Definition of burp in English:

burp

verb

[NO OBJECT]informal
  • 1Noisily release air from the stomach through the mouth; belch.

    • ‘This is not to say that the upper management of camp needs to be informed every time a camper burps, but they should know about such things as severe homesickness, enuresis, and aggression.’
    • ‘The last time I hung out with her, she burped up stomach acid twice and couldn't remember the answer to a question she asked me a few minutes before.’
    • ‘He stared deliberately at his sister with bored eyes, opened his mouth… and burped, loudly.’
    • ‘As if on cue, I burp and clutch my stomach, groaning.’
    • ‘She paused to swallow noisily, burped, and then wiped her mouth with the back of her hand.’
    • ‘He burped really loud and then rubbed his stomach.’
    • ‘As they stand around, idly tossing back beers and burping, somebody or the other will bring up the topic of ‘women and shopping.’’
    • ‘Alcohol dripped from their mouths as they gulped it down, burping out a bubble when they had the need to.’
    • ‘She kept muttering obscenities and burping loudly.’
    • ‘Every now and again they realize that they're not so different after all and there is a moment of pathos, broken by Ian Save farting, burping or doing something else crude.’
    • ‘I drank the acidic, carbonated beverage and it compounded small gas bubbles in my throat that made me burp inside my mouth.’
    • ‘He's polite, respectful and, even though he burps on command at lunch, he's a little mature for his age.’
    • ‘It is imperative to allow the baby to burp after feeding.’
    • ‘I close my mouth as I burp and then ask for a glass of water.’
    • ‘My mom said that they wouldn't cover their mouths when they burped, and she would laugh about it.’
    belch, bring up wind
    View synonyms
    1. 1.1with object Make (a baby) belch after feeding, typically by patting its back.
      • ‘Try burping your baby more often during feedings.’
      • ‘About an hour later, he got fussy and I took him home, fed him, burped him, changed him, and sang him to sleep.’
      • ‘I didn't even know how to change diapers or feed them or burp them.’
      • ‘She burps her and then wipes baby slobber off of Elijah's mouth.’
      • ‘If you're not feeding them, you're burping them, and if you're not burping them, you're changing a diaper.’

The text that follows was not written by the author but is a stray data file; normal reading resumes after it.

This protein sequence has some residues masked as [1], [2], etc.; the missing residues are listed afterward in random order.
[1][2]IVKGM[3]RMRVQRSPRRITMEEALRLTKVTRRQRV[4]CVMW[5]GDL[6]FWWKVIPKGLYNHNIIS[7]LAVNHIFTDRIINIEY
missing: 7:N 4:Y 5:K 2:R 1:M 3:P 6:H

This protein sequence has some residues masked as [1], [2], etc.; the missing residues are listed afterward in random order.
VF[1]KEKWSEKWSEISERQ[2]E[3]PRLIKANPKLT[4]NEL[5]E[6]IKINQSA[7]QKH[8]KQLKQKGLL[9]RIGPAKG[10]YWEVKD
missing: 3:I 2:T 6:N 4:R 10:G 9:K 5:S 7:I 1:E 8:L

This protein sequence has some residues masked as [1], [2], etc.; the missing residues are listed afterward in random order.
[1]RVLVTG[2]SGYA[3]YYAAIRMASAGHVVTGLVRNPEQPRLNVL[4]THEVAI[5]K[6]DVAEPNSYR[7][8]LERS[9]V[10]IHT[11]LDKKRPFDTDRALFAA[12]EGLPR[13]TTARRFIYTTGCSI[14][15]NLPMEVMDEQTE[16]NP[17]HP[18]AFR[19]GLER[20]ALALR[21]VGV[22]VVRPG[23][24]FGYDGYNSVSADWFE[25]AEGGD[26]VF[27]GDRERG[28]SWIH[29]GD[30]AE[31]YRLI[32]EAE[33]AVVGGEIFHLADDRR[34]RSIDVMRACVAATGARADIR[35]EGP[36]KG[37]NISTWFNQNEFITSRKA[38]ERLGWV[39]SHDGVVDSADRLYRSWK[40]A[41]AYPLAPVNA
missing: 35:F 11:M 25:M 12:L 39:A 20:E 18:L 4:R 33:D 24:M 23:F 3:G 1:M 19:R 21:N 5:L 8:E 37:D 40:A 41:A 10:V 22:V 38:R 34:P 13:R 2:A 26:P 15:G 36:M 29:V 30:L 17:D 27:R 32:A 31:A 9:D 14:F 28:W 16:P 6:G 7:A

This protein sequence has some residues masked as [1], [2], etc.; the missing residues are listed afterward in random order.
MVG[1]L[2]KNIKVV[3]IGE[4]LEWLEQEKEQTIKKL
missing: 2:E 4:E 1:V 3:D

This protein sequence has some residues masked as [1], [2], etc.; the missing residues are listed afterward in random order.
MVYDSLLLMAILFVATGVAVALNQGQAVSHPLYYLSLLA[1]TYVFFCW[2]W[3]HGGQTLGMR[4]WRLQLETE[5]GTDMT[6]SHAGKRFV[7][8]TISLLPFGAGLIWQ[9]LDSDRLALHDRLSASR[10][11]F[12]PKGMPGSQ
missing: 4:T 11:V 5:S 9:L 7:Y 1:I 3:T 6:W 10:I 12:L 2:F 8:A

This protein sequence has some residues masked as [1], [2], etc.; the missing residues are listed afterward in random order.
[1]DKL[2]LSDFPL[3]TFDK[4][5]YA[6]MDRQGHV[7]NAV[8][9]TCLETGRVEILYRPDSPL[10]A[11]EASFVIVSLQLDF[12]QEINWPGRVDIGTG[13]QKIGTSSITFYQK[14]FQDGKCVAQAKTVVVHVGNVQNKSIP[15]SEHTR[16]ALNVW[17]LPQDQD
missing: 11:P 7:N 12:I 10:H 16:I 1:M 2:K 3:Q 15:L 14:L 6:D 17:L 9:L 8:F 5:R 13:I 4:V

• ‘If your baby is more gassy, burping a few times during the feeding may help.’
      • ‘So why should human dads stick around and burp a baby?’
      • ‘Students feed the infant with a bottle or breast feeding device, change diapers, and hold the infant while rocking or burping it.’
      • ‘I spent the rest of the day learning how to change diapers, burp a baby, and feed a baby.’
      • ‘After I was done playing dress-up, I changed him, fed and burped him, bathed him, and changed him back into his pajamas and put him to bed.’
      • ‘She quickly fed and burped her, anxious to get ready for school.’
      • ‘If you have an infant and the baby has gas, burping the baby is being a good parent.’

noun

informal
  • A noise made by air released from the stomach through the mouth; a belch.

    • ‘A few seconds later, when the burp sounded again, he ignored it, finished his lunch, and went back to his room.’
    • ‘He clapped a hand over his mouth, as if to stifle a burp or cover a yawn.’
    • ‘It may carry the whiff of a stale burp, rather than a breath of fresh air, but it's a guilty pleasure, nonetheless.’
    • ‘An earthshaking burp roared from the dog's mouth, and the breath alone gave Ruth the shock of her life.’
    • ‘A quiet burp escaping her throat for the second time in as many minutes, Wendy placed a paw over her mouth and glanced up at him.’
    • ‘You'll be midway through sentences and have to disguise burps.’
    • ‘Nicky didn't notice and assumed Jon, Val, and I were tittering because of the burp, obvious as he let out another deeper belch.’
    • ‘I quickly sat up starting a combination of burps and breath holding to get rid of the pesky hiccups I'd gotten.’
    • ‘I let out a small burp which left a burning tingle in my mouth and nose.’
    • ‘Before I can even lift him to my shoulder for a burp, he offers a sour-milky - scented belch and smiles, his eyes still half shut.’
    • ‘Wiping his mouth and letting out a rich burp, he snatched up the silver and bundled it roughly into the pocket of his jerkin, glancing around suspiciously as he did so.’
    • ‘There are nights when I'm awake for hours at a time, left-to-right side maneuvering, stifling monster burps of food I've eaten over the span of three days.’
    • ‘Finally she lets out a loud burp, mumbles, ‘Excuse me’ and returns inside.’

Origin

1930s (originally US): imitative.

Pronunciation

burp

/bəːp/